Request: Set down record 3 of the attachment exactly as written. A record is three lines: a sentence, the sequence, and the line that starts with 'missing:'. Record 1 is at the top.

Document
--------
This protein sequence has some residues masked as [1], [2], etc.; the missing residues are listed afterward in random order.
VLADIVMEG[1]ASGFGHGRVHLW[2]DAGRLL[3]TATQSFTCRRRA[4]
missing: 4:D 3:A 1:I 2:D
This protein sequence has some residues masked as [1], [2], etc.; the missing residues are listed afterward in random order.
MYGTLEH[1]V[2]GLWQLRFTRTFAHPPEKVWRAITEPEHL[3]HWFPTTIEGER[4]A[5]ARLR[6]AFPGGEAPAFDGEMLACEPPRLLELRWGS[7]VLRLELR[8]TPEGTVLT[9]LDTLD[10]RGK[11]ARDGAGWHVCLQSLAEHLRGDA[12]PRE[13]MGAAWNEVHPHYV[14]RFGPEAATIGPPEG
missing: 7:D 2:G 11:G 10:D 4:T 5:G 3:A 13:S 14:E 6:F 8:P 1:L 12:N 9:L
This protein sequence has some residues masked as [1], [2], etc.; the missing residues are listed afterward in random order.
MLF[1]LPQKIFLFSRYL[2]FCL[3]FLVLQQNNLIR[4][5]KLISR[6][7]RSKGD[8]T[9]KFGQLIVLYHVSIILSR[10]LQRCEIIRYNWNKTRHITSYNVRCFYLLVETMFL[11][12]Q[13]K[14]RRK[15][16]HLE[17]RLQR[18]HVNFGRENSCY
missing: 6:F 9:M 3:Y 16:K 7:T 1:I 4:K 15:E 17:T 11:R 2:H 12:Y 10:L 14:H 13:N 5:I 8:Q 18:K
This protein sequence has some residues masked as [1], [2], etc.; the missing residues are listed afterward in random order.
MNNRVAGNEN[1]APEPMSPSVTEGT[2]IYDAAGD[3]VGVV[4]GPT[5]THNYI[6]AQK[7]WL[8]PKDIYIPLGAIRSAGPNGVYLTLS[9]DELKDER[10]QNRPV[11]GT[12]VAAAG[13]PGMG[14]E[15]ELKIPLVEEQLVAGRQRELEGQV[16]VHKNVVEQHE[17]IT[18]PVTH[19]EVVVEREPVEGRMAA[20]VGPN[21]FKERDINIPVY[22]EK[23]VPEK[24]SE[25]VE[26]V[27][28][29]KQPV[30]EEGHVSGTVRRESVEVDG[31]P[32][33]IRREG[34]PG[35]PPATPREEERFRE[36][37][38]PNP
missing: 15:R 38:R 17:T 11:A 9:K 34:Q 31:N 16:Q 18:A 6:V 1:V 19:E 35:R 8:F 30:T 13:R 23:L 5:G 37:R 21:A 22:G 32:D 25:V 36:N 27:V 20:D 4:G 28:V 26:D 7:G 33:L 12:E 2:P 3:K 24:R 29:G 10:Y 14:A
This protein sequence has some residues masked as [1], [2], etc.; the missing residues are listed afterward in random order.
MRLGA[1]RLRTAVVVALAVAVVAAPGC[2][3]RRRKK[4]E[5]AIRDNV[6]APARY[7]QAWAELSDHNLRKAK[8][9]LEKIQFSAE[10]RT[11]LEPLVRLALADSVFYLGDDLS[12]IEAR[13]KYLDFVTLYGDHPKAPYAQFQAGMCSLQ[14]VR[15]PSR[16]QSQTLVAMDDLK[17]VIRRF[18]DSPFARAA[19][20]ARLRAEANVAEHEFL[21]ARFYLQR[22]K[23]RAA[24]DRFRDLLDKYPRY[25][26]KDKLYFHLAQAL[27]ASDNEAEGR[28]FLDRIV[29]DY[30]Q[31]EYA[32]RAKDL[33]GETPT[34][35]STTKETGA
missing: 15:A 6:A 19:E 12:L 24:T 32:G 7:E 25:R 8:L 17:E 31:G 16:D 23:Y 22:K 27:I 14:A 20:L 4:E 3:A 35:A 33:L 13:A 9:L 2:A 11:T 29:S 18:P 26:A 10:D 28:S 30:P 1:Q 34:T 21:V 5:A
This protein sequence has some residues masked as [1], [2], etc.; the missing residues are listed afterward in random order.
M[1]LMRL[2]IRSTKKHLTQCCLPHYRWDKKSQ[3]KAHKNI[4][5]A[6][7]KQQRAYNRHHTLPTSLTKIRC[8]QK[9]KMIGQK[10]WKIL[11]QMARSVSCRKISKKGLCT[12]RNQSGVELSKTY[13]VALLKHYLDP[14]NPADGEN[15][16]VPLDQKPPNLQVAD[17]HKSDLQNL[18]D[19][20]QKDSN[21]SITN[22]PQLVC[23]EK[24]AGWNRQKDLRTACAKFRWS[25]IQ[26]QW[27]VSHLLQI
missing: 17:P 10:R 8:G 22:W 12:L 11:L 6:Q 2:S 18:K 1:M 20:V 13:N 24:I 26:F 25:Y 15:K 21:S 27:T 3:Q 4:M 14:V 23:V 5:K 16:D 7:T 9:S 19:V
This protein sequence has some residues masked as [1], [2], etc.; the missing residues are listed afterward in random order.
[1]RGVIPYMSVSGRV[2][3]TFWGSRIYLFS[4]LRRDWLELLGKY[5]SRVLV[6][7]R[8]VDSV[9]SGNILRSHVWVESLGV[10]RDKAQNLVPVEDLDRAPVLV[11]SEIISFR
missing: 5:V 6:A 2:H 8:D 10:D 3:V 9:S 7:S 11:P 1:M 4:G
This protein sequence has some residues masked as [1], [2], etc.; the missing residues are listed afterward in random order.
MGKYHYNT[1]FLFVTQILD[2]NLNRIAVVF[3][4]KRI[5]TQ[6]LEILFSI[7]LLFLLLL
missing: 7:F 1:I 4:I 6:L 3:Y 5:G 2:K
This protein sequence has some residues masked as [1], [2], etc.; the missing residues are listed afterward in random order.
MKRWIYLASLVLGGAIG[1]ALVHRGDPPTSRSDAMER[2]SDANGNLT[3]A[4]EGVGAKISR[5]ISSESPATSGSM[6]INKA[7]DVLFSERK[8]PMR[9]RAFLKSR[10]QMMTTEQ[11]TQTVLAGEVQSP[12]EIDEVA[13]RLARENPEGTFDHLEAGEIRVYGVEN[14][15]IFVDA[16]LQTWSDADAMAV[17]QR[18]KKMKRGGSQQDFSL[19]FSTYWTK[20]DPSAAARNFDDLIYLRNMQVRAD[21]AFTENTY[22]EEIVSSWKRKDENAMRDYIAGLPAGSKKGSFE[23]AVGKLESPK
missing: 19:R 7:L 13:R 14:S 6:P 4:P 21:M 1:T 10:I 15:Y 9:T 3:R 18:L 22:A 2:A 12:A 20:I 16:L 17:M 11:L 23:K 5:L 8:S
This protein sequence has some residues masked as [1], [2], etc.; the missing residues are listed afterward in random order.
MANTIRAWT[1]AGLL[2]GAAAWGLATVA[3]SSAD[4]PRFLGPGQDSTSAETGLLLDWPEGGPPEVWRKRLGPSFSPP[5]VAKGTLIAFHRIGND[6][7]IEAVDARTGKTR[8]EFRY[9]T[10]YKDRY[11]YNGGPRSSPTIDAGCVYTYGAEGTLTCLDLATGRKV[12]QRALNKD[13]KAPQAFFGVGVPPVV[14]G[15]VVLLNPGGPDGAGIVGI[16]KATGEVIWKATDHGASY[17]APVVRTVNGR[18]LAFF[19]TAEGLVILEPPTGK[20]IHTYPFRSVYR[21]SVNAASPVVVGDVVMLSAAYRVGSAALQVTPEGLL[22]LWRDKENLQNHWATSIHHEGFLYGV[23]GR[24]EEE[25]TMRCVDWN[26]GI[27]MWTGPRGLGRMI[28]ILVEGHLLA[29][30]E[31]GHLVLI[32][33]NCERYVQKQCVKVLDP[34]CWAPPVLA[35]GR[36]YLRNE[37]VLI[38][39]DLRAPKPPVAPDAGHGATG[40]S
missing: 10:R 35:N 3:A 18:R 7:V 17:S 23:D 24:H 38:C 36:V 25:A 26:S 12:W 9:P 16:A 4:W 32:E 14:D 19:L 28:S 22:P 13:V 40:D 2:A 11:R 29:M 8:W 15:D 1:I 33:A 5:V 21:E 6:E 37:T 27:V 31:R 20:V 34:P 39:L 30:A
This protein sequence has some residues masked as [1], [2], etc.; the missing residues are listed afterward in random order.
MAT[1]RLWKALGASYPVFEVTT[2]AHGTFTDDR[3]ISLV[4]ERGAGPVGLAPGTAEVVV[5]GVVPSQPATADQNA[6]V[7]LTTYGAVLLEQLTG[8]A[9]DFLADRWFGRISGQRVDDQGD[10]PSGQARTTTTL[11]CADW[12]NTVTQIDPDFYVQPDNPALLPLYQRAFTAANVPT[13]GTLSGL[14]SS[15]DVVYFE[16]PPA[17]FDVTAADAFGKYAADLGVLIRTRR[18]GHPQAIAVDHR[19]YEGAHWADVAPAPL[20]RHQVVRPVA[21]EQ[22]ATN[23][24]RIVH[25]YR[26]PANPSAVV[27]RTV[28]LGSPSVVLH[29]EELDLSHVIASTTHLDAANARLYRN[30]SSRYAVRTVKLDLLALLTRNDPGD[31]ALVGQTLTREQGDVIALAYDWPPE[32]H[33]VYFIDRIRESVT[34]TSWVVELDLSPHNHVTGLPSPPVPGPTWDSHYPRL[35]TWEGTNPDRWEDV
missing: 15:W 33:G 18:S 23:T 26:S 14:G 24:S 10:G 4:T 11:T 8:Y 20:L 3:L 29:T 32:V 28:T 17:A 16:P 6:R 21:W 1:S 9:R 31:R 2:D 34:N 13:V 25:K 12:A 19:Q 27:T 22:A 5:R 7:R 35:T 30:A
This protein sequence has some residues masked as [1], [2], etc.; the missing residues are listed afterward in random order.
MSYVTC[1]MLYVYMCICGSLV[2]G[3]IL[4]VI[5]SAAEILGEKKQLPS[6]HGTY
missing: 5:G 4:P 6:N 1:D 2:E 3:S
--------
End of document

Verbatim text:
This protein sequence has some residues masked as [1], [2], etc.; the missing residues are listed afterward in random order.
MLF[1]LPQKIFLFSRYL[2]FCL[3]FLVLQQNNLIR[4][5]KLISR[6][7]RSKGD[8]T[9]KFGQLIVLYHVSIILSR[10]LQRCEIIRYNWNKTRHITSYNVRCFYLLVETMFL[11][12]Q[13]K[14]RRK[15][16]HLE[17]RLQR[18]HVNFGRENSCY
missing: 6:F 9:M 3:Y 16:K 7:T 1:I 4:K 15:E 17:T 11:R 2:H 12:Y 10:L 14:H 13:N 5:I 8:Q 18:K